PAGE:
Doctrinal beliefs do not make a Christian. A Christian is someone who follows Jesus in all he or she does. A Christian is a student of Jesus. A Christian’s life is dedicated to Jesus, and is transformed and becomes like Jesus. A Christian is one who dies to their agenda and lives for Christ. Under this definition, some may find it hard to answer affirmatively.
Lots of folks like Jesus. Lots of folks hate the church. From both inside and outside the church, the Church has been called arrogant, hypocritical, judgmental, and irrelevant. Pastors and parishioners cannot hide behind scriptural claims that these observations are the persecution Jesus anticipated for his followers – not even close. The emphasis on doctrinal beliefs, rather than following Jesus, has, in part, led to the Church’s current state. This is not to say doctrine doesn’t have its place, of course it does. But quoting doctrine versus allowing the Holy Spirit to work through us is no comparison.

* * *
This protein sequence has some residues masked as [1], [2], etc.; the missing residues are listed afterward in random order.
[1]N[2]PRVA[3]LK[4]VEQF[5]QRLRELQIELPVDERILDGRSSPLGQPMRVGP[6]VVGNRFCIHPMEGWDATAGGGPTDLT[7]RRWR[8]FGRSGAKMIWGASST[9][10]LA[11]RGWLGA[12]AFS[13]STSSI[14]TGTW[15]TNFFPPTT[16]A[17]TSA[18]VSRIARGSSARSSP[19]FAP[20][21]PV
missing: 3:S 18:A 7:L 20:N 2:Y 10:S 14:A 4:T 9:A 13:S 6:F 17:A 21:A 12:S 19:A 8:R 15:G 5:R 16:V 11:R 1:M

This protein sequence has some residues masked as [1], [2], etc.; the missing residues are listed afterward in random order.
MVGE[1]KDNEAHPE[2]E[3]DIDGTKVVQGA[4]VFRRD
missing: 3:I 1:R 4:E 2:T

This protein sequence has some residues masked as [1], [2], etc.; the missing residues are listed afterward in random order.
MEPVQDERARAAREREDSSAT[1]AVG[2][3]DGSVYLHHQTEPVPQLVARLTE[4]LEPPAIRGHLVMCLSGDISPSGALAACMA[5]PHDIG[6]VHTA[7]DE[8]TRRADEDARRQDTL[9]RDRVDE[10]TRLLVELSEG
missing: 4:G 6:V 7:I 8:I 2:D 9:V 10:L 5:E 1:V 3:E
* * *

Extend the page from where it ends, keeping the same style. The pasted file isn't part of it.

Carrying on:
Many claim to be Christians and can state the doctrine with all the smugness of Pastor Charles L. Worley. But few would care to answer the following from Jesus: “Why do you call me ‘Lord, Lord, ‘ and do not do what I tell you?” I’d be shaking in my boots at this query – or any other from him for that matter. Jesus is concerned with our transformation. He invites people to become his students – to learn from him. This means that we are to do what Jesus did. To be a student of Jesus we are to become like Jesus in thought and deed. We are to be obedient. This is done through prayer, meditation, fasting, study, solitude, and more.
Following Jesus in the Kingdom of God is the narrow gate, not doctrinal correctness. Dallas Willard writes: The narrow gate is not, as so often assumed, doctrinal correctness. The narrow gate is obedience – and the confidence in Jesus to it. We can add too this that, doctrine, while it has it’s place, is not what sets Christians apart from the world. Living like Jesus sets one apart – it can’t be missed!
The world cannot miss someone living out a Jesus-driven life. The trouble with the church is a that there are not enough folks doing this. Fortunately, this is changing. Local pastors, mega churches, denominational organizations, outsiders, and others are shifting the focus. We shall see what comes. Jump in – the river of living water is great.
Thanks for reading,
~ Ted Olson